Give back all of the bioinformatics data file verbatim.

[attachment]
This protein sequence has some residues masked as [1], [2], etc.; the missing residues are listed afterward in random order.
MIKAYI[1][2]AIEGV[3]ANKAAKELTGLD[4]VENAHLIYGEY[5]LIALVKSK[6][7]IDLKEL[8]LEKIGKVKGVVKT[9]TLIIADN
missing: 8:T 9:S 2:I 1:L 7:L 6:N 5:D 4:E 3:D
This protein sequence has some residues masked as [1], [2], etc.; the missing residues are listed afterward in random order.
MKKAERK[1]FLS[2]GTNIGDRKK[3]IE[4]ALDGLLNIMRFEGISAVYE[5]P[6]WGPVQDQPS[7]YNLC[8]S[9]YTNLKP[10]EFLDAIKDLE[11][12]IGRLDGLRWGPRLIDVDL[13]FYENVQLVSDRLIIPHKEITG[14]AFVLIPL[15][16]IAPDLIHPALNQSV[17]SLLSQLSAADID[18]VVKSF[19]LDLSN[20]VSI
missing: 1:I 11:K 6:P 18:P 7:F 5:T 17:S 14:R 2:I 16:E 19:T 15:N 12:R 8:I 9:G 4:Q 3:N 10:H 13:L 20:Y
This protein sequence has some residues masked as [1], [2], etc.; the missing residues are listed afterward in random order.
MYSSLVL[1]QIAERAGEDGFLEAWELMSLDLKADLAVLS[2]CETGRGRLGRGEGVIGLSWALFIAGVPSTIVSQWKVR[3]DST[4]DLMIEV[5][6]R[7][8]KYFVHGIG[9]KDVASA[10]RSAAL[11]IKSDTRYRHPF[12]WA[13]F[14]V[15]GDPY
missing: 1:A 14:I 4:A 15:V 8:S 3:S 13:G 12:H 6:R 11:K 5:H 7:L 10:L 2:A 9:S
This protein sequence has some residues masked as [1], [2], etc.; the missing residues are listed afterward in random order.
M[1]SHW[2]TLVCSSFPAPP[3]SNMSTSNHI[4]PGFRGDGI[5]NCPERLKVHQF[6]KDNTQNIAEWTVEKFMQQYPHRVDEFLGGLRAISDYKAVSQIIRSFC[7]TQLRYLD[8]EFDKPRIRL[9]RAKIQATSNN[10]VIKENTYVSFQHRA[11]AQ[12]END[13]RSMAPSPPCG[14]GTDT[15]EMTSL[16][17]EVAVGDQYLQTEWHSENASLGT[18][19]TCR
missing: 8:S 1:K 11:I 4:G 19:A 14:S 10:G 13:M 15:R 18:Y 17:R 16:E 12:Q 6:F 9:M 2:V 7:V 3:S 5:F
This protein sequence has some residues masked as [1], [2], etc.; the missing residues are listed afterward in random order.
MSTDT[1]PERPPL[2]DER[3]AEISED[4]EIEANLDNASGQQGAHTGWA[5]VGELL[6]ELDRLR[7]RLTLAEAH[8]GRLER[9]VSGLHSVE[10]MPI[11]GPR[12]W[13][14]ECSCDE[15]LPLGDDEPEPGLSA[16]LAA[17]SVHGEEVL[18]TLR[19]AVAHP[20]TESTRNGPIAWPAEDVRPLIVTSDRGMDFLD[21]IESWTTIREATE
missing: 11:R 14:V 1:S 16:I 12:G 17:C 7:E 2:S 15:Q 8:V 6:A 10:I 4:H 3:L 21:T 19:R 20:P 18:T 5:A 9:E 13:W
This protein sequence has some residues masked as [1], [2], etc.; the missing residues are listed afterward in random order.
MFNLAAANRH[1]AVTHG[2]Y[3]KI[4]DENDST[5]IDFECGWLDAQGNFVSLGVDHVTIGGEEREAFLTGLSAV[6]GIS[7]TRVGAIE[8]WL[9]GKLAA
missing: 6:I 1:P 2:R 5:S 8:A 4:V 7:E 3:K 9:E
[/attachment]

This protein sequence has some residues masked as [1], [2], etc.; the missing residues are listed afterward in random order.
MIKAYI[1][2]AIEGV[3]ANKAAKELTGLD[4]VENAHLIYGEY[5]LIALVKSK[6][7]IDLKEL[8]LEKIGKVKGVVKT[9]TLIIADN
missing: 8:T 9:S 2:I 1:L 7:L 6:N 5:D 4:E 3:D
This protein sequence has some residues masked as [1], [2], etc.; the missing residues are listed afterward in random order.
MKKAERK[1]FLS[2]GTNIGDRKK[3]IE[4]ALDGLLNIMRFEGISAVYE[5]P[6]WGPVQDQPS[7]YNLC[8]S[9]YTNLKP[10]EFLDAIKDLE[11][12]IGRLDGLRWGPRLIDVDL[13]FYENVQLVSDRLIIPHKEITG[14]AFVLIPL[15][16]IAPDLIHPALNQSV[17]SLLSQLSAADID[18]VVKSF[19]LDLSN[20]VSI
missing: 1:I 11:K 6:P 18:P 7:F 5:T 17:S 14:R 2:I 16:E 19:T 15:N 12:R 8:I 9:G 4:Q 3:N 10:H 13:L 20:Y
This protein sequence has some residues masked as [1], [2], etc.; the missing residues are listed afterward in random order.
MYSSLVL[1]QIAERAGEDGFLEAWELMSLDLKADLAVLS[2]CETGRGRLGRGEGVIGLSWALFIAGVPSTIVSQWKVR[3]DST[4]DLMIEV[5][6]R[7][8]KYFVHGIG[9]KDVASA[10]RSAAL[11]IKSDTRYRHPF[12]WA[13]F[14]V[15]GDPY
missing: 1:A 14:I 4:A 15:V 8:S 3:S 13:G 12:H 6:R 11:K 5:H 7:L 10:L 2:A 9:S
This protein sequence has some residues masked as [1], [2], etc.; the missing residues are listed afterward in random order.
M[1]SHW[2]TLVCSSFPAPP[3]SNMSTSNHI[4]PGFRGDGI[5]NCPERLKVHQF[6]KDNTQNIAEWTVEKFMQQYPHRVDEFLGGLRAISDYKAVSQIIRSFC[7]TQLRYLD[8]EFDKPRIRL[9]RAKIQATSNN[10]VIKENTYVSFQHRA[11]AQ[12]END[13]RSMAPSPPCG[14]GTDT[15]EMTSL[16][17]EVAVGDQYLQTEWHSENASLGT[18][19]TCR
missing: 8:S 1:K 11:I 4:G 19:A 14:S 10:G 13:M 15:R 18:Y 17:R 16:E 12:Q 6:F 9:M 2:V 7:V 3:S 5:F
This protein sequence has some residues masked as [1], [2], etc.; the missing residues are listed afterward in random order.
MSTDT[1]PERPPL[2]DER[3]AEISED[4]EIEANLDNASGQQGAHTGWA[5]VGELL[6]ELDRLR[7]RLTLAEAH[8]GRLER[9]VSGLHSVE[10]MPI[11]GPR[12]W[13][14]ECSCDE[15]LPLGDDEPEPGLSA[16]LAA[17]SVHGEEVL[18]TLR[19]AVAHP[20]TESTRNGPIAWPAEDVRPLIVTSDRGMDFLD[21]IESWTTIREATE
missing: 11:R 14:V 1:S 16:I 12:G 17:C 7:E 2:S 15:Q 8:V 6:A 10:I 4:H 3:L 21:T 19:R 20:P 18:T 5:A 9:E 13:W
This protein sequence has some residues masked as [1], [2], etc.; the missing residues are listed afterward in random order.
MFNLAAANRH[1]AVTHG[2]Y[3]KI[4]DENDST[5]IDFECGWLDAQGNFVSLGVDHVTIGGEEREAFLTGLSAV[6]GIS[7]TRVGAIE[8]WL[9]GKLAA
missing: 6:I 1:P 2:R 5:S 8:A 4:V 7:E 3:K 9:E